• There are no suggestions because the search field is empty.

Let's chat. We're fun people.

June 18, 2018

How to understand website pricing

By NOW Marketing Group

Finding a quote for a new website is complicated, confusing, and can be frustrating. Prices can be drastically different. Often, it’s hard to know how much your project is really worth. When searching for quotes, it’s not uncommon to receive several that are thousands of dollars apart.

There are several reasons why there is no universal pricing sheet for websites. The main reasons is that:

  • Every project will be unique in some way
  • There is no standard for features or functions, they can be coded numerous different ways
  • The scope of work may change as the project develops
  • There is a broad range of skill sets in the market, from not very skilled to highly skilled

Websites can cost anywhere from $3,000 to upwards of $100,000. There are so many intricate pieces and parts when it comes to designing, coding, and building a website, the more detailed and complex the project is the more it will cost.

Building a website isn’t a product, after all. It’s a service, one that is usually provided by multiple people who specialize in different parts of the website building process. There may be a designer focused on the look and feel, a content strategist who works on the writing and search engine optimization, and the coder who builds the website and deals with the technicality of the project. A project manager is often used to keep the project on-time and in-budget while he or she works on the moving parts– coordinating all parties and acting as the main point of contact for the client.

One-time fee versus ongoing monthly retainer versus hourly

Not all website developers and agencies price their services the same. There are several different ways you may get quoted.

Some developers work by the hour and will give you an hourly price tag. If their fee is $100 an hour and they quote you 20 hours but end up going over that, you’ll have to keep paying until your website is complete.

Some companies charge you a small starting fee and then will charge you a monthly retainer. In exchange, they provide ongoing services and maintain the website’s domain and hosting. These companies will typically “own” your website and its basically on a lease to you. Sometimes it’s difficult for you to get your hosting and domain back, in the case you would want to go to a different company and build something different.

Lastly, there are agencies who provide a fixed bid, which can vary dramatically depending on the technical aspects required to build the website. These companies will provide a quote, like $5,000, and then work on the project until it is complete. Then they turn your website over to you. They will provide you with the means to access your own account and should set up everything in your name.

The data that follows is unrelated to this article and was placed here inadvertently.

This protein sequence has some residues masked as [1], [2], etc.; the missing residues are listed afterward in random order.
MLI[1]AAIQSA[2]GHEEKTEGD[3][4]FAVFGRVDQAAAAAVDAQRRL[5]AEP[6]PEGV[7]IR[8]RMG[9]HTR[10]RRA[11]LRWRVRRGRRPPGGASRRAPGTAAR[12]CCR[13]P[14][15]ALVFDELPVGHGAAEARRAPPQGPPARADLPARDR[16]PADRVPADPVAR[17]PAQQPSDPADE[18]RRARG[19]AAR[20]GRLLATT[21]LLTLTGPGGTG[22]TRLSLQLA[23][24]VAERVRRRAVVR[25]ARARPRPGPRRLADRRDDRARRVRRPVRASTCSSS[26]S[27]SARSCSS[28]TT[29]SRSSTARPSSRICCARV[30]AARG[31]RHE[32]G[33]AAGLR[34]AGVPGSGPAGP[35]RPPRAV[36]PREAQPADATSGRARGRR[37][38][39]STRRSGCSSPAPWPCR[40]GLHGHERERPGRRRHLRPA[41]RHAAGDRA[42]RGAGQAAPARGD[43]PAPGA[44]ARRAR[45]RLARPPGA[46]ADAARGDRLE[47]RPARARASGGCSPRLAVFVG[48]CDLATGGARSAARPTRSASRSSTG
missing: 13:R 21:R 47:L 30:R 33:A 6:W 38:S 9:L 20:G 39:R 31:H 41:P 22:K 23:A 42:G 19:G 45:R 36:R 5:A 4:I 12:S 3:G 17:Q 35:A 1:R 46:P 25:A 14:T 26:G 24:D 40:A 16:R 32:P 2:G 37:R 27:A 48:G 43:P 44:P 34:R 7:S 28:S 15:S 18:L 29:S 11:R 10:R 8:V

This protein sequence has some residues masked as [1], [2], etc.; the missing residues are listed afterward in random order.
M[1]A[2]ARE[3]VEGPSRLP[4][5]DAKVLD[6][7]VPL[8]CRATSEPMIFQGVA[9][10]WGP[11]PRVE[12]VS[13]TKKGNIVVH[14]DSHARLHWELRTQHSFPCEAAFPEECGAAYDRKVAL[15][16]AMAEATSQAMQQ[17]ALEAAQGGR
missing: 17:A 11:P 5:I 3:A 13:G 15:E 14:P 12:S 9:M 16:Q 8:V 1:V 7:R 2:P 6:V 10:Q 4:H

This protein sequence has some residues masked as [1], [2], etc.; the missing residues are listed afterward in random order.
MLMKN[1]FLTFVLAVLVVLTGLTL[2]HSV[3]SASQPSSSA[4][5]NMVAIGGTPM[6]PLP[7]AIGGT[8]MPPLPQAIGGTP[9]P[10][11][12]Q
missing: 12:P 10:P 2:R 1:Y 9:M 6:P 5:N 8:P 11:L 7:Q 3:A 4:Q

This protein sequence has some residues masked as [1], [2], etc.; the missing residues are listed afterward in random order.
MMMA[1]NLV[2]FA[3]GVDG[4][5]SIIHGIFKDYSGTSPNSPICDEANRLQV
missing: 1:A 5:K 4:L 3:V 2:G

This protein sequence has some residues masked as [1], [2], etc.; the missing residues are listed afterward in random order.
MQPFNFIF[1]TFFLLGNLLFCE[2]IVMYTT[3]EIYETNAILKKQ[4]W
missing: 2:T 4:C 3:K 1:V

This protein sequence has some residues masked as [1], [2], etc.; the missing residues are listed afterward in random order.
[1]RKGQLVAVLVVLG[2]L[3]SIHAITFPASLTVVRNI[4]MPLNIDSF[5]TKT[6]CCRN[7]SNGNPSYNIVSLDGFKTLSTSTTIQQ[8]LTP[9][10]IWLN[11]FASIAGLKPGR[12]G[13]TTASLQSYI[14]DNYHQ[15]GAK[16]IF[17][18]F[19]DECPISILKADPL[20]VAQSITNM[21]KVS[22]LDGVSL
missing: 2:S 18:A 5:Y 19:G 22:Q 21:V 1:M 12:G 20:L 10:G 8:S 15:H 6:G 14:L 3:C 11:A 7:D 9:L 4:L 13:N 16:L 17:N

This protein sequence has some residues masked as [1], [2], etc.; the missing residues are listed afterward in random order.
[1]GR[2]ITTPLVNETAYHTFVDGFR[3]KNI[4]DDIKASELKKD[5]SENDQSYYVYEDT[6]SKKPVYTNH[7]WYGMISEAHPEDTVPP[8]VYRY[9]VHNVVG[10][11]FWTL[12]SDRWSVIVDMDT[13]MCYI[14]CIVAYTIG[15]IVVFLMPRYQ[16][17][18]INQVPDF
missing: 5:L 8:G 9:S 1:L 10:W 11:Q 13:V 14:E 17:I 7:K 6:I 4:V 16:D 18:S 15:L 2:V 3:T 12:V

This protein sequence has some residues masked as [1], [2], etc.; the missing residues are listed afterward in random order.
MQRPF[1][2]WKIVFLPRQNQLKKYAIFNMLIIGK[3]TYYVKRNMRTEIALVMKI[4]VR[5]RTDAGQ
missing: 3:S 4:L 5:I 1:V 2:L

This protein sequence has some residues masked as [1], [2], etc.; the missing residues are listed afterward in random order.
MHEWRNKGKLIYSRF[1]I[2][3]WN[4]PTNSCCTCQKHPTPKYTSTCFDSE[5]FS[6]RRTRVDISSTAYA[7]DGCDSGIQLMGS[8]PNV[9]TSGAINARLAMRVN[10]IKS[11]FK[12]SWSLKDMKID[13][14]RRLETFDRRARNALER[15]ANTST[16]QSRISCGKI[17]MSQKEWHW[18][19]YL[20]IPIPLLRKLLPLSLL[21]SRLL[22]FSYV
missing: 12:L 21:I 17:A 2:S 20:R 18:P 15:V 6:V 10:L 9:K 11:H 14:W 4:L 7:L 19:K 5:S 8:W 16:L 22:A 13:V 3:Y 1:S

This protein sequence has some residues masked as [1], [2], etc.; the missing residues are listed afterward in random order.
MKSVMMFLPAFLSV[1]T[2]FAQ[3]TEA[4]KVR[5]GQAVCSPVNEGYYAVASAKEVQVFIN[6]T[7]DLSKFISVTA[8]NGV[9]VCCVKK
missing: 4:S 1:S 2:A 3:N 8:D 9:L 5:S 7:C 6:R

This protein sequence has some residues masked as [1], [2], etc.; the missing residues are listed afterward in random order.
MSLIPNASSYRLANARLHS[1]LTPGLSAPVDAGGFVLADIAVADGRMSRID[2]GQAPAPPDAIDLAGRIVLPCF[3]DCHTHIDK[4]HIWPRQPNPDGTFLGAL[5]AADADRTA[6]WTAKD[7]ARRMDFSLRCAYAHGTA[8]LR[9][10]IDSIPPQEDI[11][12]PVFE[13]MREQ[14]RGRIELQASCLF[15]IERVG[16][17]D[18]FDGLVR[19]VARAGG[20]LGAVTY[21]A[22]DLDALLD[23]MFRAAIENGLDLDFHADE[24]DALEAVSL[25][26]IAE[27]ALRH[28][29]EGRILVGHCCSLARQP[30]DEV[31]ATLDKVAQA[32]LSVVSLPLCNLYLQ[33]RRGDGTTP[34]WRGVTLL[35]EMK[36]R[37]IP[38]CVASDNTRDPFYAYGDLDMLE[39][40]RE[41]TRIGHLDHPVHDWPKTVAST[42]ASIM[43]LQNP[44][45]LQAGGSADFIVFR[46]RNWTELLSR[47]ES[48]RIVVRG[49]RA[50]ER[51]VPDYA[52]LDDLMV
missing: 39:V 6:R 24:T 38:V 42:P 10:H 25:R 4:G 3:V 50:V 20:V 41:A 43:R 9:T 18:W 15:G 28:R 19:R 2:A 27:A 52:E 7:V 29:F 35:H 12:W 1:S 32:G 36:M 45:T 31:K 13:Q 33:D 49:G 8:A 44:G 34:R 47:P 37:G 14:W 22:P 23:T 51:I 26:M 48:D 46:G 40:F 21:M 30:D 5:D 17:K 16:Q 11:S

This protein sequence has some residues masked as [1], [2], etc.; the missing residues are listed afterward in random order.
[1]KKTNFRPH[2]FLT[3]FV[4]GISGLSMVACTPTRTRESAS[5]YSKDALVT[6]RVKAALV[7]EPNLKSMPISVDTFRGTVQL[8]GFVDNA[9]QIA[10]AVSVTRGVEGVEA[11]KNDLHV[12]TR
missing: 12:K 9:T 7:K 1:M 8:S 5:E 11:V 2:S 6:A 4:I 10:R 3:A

Things that affect website pricing

The details of a website are a crucial aspect of a website and its cost. A five-page, copy-focused website will be much cheaper than an eCommerce site with thousands of products. The latter takes many, many hours and it is much more technically complex.

In addition, website projects that require creative solutions, like 3D imaging, graphics, and stand-out designs, will take up more hours and be more costly.

Generally speaking, the larger the website, the bigger the project scope, and the more money it will cost to produce the website.
Lastly, the company’s or developer’s skill level will also impact pricing. The more expertise, the more expensive the website, however, more skill also means more capacity to get the job done right. Overall, experts can provide better solutions and find answers when something isn’t working as it should.

As we said earlier, oftentimes there are many people collaborating together to design, build, and produce a website, and the bigger the team the more costs associated. This only increases the skill level of the company, though. Multiple people specializing in their own respective areas mean they are the expert. Conversely, a one-person team may have broad knowledge but lack the detailed familiarity to provide solutions when specific problems occur.

How to get an accurate quote

Alright, so you want a new website, but now you’re not sure what to do.

First, you need to start by researching a couple companies. Take recommendations from colleagues, search online, and dig into both local and long-distance options. For every company you’re interested in, make sure you can look at some sort of portfolio. If one is not available on their website, reach out and ask for examples of recently completed work.

At the same time, determine what you will need on your website. This includes what pages you would like to see and what the site hierarchy is. Additionally, figure out if you need any special features. Special functionality includes things like calendars, menus, eCommerce, MLS feeds, galleries, or resource centers.

Look up some websites and find ones you like. Look at the design, colors, content, page flow, and functionality. Take notes and grab the URLs to share.

Once you have found a company you like, ask them for a quote and provide the examples and notes of features you’d like to see. Typically they will get back to you with questions, and even set up a discovery call or meeting to talk about the specifics of your project and to learn about you. It can be helpful to discuss your budget so they can decide if they can help you. Once this dialogue is complete, they should provide you with the price estimate.

Request A Custom Quote

Tags: Web Development


Welcome to our blog! We'd love for you to follow us.

As a special thank you for subscribing to our blog we would like you to have our guide to creating engaging content for social media.

Relationship-cover-mock-landing page-1